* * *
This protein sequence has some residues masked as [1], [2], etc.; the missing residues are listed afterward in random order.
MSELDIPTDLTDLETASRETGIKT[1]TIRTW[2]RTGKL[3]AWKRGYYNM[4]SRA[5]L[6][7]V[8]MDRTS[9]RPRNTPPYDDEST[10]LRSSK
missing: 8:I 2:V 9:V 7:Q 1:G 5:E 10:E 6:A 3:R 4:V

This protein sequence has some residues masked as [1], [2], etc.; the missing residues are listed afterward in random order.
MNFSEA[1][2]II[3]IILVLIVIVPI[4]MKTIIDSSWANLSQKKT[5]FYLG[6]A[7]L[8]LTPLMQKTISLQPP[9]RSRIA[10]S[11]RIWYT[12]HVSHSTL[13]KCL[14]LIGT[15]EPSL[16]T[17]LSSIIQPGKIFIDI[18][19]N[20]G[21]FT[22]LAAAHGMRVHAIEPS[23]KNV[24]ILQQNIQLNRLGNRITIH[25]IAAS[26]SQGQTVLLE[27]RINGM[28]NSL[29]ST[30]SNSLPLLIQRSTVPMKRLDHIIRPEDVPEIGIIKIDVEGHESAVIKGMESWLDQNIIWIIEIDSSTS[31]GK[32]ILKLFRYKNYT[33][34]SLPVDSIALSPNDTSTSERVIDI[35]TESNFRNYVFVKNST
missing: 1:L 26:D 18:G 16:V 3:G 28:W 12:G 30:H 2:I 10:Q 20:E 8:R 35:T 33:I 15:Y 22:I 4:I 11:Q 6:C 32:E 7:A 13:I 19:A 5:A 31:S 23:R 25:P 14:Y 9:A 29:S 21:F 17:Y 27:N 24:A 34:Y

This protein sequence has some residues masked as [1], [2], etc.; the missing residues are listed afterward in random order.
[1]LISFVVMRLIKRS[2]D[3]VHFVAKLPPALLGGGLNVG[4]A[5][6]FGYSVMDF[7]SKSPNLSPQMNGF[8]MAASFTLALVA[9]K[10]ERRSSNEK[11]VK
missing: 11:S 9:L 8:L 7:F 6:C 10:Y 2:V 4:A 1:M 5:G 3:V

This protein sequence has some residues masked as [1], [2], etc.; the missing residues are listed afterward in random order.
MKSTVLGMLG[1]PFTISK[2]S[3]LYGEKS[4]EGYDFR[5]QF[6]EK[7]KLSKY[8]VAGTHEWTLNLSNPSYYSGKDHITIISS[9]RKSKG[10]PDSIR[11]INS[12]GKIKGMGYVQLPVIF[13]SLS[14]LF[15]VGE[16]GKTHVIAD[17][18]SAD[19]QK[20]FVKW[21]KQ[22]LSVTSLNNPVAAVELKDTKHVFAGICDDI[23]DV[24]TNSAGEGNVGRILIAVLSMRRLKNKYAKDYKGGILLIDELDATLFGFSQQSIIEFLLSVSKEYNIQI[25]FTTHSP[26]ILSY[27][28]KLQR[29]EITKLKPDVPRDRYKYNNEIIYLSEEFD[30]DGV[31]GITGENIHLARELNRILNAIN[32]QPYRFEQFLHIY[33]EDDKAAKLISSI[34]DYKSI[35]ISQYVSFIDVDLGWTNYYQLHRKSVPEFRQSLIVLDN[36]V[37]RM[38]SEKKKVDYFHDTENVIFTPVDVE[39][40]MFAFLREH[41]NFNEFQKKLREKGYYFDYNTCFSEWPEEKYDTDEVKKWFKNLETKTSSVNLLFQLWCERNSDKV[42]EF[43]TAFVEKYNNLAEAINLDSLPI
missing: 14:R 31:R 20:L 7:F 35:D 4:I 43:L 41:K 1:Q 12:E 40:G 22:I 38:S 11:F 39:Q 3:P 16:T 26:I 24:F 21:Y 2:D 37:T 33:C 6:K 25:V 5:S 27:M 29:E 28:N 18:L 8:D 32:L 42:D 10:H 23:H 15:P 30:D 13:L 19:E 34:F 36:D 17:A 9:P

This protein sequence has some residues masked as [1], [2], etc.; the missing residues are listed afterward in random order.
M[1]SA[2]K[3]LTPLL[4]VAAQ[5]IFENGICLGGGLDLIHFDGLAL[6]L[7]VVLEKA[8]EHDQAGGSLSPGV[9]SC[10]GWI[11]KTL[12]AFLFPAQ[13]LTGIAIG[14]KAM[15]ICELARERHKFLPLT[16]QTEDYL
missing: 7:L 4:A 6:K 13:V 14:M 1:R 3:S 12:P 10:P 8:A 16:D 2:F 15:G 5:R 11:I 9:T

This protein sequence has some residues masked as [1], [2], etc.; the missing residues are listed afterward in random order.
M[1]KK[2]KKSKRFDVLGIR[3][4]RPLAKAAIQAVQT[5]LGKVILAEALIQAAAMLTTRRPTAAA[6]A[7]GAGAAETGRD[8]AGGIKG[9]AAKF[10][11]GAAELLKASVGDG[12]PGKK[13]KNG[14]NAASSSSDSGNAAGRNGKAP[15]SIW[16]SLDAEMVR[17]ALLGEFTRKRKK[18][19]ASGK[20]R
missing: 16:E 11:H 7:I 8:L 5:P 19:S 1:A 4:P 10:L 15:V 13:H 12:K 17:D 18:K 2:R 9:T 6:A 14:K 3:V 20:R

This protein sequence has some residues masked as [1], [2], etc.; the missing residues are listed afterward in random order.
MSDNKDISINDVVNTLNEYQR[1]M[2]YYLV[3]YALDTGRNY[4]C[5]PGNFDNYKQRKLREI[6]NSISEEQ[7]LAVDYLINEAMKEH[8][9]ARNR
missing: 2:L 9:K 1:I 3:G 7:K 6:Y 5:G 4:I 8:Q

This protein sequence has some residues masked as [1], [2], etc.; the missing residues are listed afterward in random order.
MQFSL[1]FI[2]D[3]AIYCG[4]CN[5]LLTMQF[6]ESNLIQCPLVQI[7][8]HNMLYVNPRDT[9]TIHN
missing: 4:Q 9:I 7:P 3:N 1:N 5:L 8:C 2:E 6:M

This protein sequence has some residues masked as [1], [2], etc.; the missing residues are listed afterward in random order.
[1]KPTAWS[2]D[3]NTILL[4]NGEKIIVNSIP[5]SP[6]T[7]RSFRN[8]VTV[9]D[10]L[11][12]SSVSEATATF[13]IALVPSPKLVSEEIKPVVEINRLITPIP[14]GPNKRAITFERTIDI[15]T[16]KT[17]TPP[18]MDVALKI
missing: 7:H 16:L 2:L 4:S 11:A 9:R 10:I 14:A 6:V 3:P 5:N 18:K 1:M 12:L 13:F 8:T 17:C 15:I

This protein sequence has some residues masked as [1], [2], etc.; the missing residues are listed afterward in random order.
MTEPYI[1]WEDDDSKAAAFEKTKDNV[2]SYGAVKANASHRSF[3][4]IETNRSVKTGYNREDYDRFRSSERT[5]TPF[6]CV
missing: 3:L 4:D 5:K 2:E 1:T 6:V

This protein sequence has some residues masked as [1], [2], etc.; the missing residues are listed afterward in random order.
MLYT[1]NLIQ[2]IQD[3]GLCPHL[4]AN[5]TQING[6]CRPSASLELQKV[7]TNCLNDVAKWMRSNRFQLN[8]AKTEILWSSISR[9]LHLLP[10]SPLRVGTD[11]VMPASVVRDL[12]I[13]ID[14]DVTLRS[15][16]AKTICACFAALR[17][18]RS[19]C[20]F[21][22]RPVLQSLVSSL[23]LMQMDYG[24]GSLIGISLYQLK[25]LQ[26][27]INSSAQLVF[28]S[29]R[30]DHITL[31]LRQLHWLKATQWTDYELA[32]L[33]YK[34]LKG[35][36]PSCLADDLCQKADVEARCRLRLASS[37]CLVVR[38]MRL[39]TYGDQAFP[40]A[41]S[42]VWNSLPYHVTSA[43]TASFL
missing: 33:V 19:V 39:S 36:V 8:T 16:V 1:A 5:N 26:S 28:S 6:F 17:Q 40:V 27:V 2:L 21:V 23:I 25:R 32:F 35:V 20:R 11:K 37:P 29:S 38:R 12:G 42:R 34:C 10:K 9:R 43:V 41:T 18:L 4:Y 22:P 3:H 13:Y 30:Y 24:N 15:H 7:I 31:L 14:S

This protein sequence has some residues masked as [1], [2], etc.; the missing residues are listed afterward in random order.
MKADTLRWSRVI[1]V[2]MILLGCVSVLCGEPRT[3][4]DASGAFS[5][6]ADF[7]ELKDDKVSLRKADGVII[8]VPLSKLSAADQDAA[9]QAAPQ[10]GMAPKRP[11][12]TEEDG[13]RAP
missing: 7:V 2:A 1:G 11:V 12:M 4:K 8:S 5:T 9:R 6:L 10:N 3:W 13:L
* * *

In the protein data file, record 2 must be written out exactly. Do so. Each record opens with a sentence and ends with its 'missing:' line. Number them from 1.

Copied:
This protein sequence has some residues masked as [1], [2], etc.; the missing residues are listed afterward in random order.
MNFSEA[1][2]II[3]IILVLIVIVPI[4]MKTIIDSSWANLSQKKT[5]FYLG[6]A[7]L[8]LTPLMQKTISLQPP[9]RSRIA[10]S[11]RIWYT[12]HVSHSTL[13]KCL[14]LIGT[15]EPSL[16]T[17]LSSIIQPGKIFIDI[18][19]N[20]G[21]FT[22]LAAAHGMRVHAIEPS[23]KNV[24]ILQQNIQLNRLGNRITIH[25]IAAS[26]SQGQTVLLE[27]RINGM[28]NSL[29]ST[30]SNSLPLLIQRSTVPMKRLDHIIRPEDVPEIGIIKIDVEGHESAVIKGMESWLDQNIIWIIEIDSSTS[31]GK[32]ILKLFRYKNYT[33][34]SLPVDSIALSPNDTSTSERVIDI[35]TESNFRNYVFVKNST
missing: 1:L 26:D 18:G 16:V 3:G 28:W 12:G 30:H 2:I 10:Q 20:E 8:R 35:T 33:I 15:Y 22:I 4:I 11:Q 6:C 32:E 7:A 13:I 19:A 5:A 31:S 23:R 25:P 14:Y 9:A 29:S 21:F 17:Y 27:N 24:A 34:Y